jack1719
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Post by jack1719 » Thu Jun 09, 2011 7:10 am

What a difference 2 years can make......

investment gains make up almost 70% of pension funding,between that(very strong market returns of last 2 years) and changes made in last 2 years to brand new hires,it seems the picture looks alot rosier today...

PDF file of most recent very extensive pension study done in March/April 2011 by Cobalt research

http://www.ncpers.org/Files/2011_06_ncp ... _study.pdf

Grt2bOutdoors
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Post by Grt2bOutdoors » Thu Jun 09, 2011 7:59 am

Interesting that the NYC teachers plan is estimated to run out assets in just 6 short years - 2017. I guess that is what happens when you offer fixed rate options paying 7% interest annually and real life fixed income returns are in the ballpark of 4%. Negative amortization will kill you every time.

The sad thing is even with the installation of new tiers - the savings will come far too late to fix the real problem - too much outflow, very little inflow.

I forsee a ton of defaults in the years ahead.

etarini
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Post by etarini » Thu Jun 09, 2011 8:55 am

jack1719 wrote:taxes will have to be raised significantly,income taxes mainly
It's not obvious to me that income taxes will have the biggest increases; there's been a lot of talk about adding a VAT, too.

I don't think we have enough clearly actionable information to justify modifying a portfolio with regard to the proportions of taxable/tax-deferred accounts.

Eric

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Post by Uninvested » Thu Jun 09, 2011 9:07 am

I am afraid this may come out real badly. What if returns are more like the bond market of 3%? Will the public stand for paying all of the state's budgets for health care and pensions of retired workers or will a deal have to be made to cut them? The pressure may get intense because if a state declares bankruptcy (may be impossible now) then the pension debts can be wiped to zero. So eventually our public servants will have to share in the "shared sacrafice" which now is limited to taxpayers.

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Post by midareff » Thu Jun 09, 2011 9:19 am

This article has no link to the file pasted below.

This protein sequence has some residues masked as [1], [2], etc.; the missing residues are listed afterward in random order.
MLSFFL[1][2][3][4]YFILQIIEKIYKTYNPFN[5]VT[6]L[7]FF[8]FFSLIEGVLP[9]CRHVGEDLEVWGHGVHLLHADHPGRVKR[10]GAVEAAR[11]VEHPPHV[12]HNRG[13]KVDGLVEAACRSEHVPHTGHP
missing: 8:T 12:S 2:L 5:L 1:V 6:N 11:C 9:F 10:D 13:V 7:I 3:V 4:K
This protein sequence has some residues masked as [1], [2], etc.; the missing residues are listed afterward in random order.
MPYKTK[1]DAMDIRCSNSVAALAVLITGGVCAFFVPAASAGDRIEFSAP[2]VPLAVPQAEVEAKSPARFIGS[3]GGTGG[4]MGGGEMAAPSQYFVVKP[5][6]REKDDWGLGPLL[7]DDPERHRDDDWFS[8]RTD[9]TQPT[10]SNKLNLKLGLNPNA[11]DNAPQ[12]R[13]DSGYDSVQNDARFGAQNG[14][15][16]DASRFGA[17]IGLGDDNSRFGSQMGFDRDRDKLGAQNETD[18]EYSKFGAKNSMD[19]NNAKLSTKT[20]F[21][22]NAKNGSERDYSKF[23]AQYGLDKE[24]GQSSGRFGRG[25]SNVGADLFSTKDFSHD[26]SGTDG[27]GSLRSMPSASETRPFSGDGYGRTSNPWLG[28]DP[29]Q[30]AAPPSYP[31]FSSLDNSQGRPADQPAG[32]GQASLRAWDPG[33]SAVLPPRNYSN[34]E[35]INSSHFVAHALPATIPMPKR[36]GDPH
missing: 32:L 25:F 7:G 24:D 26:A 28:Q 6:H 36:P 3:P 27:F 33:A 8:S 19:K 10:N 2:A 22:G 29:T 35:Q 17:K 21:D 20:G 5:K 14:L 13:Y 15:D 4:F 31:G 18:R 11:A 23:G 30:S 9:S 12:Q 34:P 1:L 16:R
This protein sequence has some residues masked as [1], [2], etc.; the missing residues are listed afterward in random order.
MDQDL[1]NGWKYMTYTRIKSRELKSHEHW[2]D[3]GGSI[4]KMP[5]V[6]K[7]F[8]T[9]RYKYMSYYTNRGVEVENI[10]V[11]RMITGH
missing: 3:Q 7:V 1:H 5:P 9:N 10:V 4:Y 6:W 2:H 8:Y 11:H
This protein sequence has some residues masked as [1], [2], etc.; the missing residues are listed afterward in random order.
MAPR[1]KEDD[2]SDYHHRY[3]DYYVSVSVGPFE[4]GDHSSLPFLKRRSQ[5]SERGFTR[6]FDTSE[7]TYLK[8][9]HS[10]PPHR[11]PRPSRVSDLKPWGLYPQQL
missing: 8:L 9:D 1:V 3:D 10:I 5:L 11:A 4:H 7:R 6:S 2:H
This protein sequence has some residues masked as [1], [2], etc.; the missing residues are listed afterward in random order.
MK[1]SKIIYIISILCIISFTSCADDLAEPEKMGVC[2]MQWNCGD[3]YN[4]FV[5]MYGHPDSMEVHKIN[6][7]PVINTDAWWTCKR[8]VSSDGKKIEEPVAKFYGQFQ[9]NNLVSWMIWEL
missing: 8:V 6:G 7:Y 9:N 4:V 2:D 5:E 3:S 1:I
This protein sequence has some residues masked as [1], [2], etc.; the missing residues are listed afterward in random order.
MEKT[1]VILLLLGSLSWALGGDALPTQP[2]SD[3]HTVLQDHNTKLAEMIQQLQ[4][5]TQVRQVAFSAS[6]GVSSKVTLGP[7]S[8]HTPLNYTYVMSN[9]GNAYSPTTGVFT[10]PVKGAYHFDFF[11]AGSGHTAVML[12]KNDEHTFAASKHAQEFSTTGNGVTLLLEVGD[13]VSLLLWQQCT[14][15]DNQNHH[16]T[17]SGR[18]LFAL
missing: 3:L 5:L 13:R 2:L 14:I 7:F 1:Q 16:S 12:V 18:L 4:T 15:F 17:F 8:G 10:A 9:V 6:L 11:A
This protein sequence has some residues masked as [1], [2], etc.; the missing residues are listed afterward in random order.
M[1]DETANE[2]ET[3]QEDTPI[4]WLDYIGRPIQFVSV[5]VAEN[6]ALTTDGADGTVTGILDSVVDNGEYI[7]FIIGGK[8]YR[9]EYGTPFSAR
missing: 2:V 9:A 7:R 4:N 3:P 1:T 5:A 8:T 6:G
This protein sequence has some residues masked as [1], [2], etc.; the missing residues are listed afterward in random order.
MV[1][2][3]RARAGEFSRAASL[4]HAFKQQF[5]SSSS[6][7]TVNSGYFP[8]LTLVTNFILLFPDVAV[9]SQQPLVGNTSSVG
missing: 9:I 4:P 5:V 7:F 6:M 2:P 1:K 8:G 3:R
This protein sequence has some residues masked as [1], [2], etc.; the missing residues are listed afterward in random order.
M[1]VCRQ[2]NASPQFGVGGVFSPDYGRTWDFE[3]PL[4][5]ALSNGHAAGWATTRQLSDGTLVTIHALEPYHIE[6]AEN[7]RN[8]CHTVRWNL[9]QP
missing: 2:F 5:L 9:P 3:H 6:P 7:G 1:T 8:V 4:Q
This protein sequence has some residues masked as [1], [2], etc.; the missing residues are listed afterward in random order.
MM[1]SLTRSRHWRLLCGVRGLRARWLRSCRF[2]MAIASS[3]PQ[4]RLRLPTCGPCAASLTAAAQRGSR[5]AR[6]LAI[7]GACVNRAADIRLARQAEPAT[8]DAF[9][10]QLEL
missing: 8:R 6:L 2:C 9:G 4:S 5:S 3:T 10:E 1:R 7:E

Quote from Uninvested.

"So eventually our public servants will have to share in the "shared sacrafice" which now is limited to taxpayers."


So, you seem to think that public servants don't pay taxes..... try again on that one.

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Post by jack1719 » Thu Jun 09, 2011 11:50 am

Although media coverage has focused on a handful of troubled funds, most funds are managed responsibly and maintain strong funding levels. On average, funds are 76.1 percent funded and continue to work toward full funding. According to its February 2011 report Enhancing the Analysis of U.S. State and Local Government Pension Obligations, Fitch Ratings considers a funded ratio of 70 percent or above to be adequate. As with a home mortgage, funding levels are designed to slowly be funded over many years. The average amortization period for respondents is 25.8 years.

Funds have been very active in responding to changes in the economic, political and social landscape..

http://www.ncpers.org/Files/2011_06_ncp ... _study.pdf

if You read the study above,..the most recent,extensive study of pensions,There is really no pension problem,sure you have handful of ones underfunded,but as a whole,the vast majority are in fine shape..

The last 2 years between the big stock market gains(which is the biggest source of funding for pensions-almost 70% and changes made for new hires,pensions look much healthier ... Your always gonna have a few dogs in anything...just like if you own TSM as an equity holding,your gonna have few dogs in the fund that dont do well..but it still means as whole the rest can do very well.....

Thats extensive study by Cobalt is almost exactly like my own research,the same conclusions,when I looked at each most recent data on pensions myself..

You cant look at data from 2 years ago,when you look at Calipers pension from 2008-09 its funded only $160 billion...Jan 2011 its $222 Billion..Pensions funds are 35% higher as a whole than 2 years ago.

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Random Musings
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Post by Random Musings » Thu Jun 09, 2011 2:04 pm

This is what happens when government is not for the people. It's amazing how many of them, once they get in, try to move into the public arena.

And don't get me started on unions within the government arena. It's like being held hostage twice.